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Hellen Zille (centre) visited the village of KwaNxamalala hoping to view Jacob Zuma's $29mn house upgrade/AFP


SA opposition turned away at Zuma’s $29mn home

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Hellen Zille (centre) visited the village of KwaNxamalala hoping to view Jacob Zuma’s $29mn house upgrade/AFP

NKANDLA, South Africa, Nov 4 -South African opposition leader Hellen Zille was prevented on Sunday from visiting President Jacob Zuma’s private rural residence, at the centre of a row over a $29-million state-funded upgrade.

Police cited safety reasons for denying Zille and her six-member delegation passage to Zuma’s homestead, where they wanted to inspect how public money was used to fund the president’s private property.

Supporters of the ruling African National Congress formed a barricade near the home, which is a cluster of modern thatched-roof Zulu huts.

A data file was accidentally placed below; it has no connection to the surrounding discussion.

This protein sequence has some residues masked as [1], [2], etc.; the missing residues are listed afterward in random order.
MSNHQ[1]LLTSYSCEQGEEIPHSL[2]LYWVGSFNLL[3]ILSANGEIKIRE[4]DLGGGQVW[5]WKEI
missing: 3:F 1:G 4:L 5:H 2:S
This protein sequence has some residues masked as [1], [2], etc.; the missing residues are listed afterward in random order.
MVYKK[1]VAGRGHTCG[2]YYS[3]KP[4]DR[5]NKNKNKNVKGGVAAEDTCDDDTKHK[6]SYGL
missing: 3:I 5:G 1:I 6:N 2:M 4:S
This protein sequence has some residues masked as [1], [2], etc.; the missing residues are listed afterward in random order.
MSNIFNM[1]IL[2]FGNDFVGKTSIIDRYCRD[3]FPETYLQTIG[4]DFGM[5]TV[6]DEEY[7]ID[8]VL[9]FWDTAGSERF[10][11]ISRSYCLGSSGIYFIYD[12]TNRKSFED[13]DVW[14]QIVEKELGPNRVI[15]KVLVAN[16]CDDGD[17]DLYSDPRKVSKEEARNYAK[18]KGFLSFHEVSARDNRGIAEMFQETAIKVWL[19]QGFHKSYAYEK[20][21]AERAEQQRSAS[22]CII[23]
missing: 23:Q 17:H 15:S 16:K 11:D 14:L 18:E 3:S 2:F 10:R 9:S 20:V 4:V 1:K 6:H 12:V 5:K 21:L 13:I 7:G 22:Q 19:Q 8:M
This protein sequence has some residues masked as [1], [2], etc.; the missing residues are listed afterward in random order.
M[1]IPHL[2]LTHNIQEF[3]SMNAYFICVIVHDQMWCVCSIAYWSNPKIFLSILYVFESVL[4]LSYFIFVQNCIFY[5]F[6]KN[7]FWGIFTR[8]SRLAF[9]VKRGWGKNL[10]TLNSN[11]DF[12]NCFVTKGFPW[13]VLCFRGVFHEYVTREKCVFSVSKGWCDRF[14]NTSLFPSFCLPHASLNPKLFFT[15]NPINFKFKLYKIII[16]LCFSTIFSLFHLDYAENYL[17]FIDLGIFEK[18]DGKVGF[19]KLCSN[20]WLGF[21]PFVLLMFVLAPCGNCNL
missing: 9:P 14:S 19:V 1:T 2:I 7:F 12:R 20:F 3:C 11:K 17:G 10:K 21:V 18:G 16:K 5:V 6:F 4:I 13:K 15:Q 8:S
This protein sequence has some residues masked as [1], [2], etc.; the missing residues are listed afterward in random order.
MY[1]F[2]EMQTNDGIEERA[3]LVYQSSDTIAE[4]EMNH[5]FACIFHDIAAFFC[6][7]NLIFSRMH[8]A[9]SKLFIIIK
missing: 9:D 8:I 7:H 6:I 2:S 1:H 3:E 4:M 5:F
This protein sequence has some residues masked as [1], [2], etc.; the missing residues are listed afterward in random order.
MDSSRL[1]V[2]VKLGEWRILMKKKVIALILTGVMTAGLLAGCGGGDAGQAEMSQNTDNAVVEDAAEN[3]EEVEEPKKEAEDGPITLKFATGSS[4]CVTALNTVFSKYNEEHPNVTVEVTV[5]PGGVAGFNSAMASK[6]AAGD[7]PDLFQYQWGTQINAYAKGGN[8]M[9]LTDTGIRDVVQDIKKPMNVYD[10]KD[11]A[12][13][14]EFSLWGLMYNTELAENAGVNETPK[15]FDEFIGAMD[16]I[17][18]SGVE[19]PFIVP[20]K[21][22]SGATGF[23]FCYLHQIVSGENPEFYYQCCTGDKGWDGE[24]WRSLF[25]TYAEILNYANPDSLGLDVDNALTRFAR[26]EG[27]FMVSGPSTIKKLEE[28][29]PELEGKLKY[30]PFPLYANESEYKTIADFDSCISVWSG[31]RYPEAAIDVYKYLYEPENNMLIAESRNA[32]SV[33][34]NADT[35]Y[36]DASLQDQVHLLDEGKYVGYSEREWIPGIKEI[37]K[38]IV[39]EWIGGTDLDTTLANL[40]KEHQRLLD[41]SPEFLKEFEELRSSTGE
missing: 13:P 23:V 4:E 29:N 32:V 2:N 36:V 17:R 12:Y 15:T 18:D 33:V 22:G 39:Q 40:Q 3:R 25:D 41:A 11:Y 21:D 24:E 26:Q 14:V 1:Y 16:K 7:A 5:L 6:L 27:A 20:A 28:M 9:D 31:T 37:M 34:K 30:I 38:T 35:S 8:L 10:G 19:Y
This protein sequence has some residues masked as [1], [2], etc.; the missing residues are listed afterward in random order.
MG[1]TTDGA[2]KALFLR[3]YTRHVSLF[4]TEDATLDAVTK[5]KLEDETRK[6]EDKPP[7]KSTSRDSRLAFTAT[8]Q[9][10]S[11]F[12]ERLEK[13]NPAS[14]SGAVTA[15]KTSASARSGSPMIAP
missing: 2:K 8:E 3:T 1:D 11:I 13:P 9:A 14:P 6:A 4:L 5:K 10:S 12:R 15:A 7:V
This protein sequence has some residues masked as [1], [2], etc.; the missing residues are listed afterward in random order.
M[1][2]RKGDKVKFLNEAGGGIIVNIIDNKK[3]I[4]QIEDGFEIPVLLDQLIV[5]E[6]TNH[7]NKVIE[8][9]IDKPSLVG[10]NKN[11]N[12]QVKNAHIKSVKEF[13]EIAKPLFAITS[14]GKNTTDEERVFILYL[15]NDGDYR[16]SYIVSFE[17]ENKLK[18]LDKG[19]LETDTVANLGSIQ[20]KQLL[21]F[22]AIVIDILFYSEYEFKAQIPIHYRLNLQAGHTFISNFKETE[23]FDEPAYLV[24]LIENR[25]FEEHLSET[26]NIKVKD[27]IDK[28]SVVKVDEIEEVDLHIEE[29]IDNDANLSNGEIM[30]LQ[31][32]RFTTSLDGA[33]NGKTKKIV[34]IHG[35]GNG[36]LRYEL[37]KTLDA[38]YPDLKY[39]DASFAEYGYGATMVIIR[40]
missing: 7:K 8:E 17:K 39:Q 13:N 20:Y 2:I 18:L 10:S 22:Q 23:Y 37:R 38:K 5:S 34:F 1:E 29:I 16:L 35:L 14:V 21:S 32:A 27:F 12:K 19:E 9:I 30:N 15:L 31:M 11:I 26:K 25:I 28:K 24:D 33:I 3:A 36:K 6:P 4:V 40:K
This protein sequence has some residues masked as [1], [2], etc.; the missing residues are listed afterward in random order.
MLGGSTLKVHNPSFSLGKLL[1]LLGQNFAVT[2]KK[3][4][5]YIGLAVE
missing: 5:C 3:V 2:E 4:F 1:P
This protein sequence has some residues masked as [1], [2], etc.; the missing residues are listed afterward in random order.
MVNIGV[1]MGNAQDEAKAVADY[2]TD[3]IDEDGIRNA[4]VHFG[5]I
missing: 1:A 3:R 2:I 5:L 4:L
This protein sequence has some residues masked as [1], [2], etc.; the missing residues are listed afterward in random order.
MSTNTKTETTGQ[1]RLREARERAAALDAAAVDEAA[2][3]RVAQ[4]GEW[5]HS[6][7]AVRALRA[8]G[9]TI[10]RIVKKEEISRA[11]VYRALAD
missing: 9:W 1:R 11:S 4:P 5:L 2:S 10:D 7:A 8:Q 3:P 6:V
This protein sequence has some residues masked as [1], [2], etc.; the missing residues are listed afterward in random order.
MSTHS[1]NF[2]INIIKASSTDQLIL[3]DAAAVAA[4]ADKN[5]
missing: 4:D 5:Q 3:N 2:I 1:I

The opposition Democratic Alliance (DA) had raised alarm over the public funding of the development, and said their visit was for oversight purposes.

Police had to prevent a group of some 500 ANC supporters from charging towards Zille’s delegation, while others laid on the road to prevent them from driving through.

Zille took to Twitter to vent her anger and post pictures of the property, located in KwaNxamalala village, north of the eastern province of KwaZulu-Natal.

“The police line blocking us from proceeding after they let ANC buses through,” read one of her tweets, accompanied by a picture.

She later went to a nearby police station to file a charge under the Gatherings Act – which regulates public gatherings and demonstrations – against the ANC supporters.

The supporters followed her to the station, shouting “go away”.

One of them was arrested for possession of an unlicenced firearm and will appear in court on Monday.

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“We arrested a man for carrying an unlicenced weapon and discharging it in public,” said police spokesman Jay Naicker.

Zille later told journalists that by using public funds to built his home, Zuma had “lost a right to call it a private residence”.

“We never intended to go inside Zuma’s home, we only wanted to gather opposite his compound on a public road,” she said.

“One day we will look at it as a monument to the fight against corruption.”

Zuma’s office called Zille’s visit “mischievous” and said that “the DA’s conduct smacks of a disingenuous publicity gimmick”.

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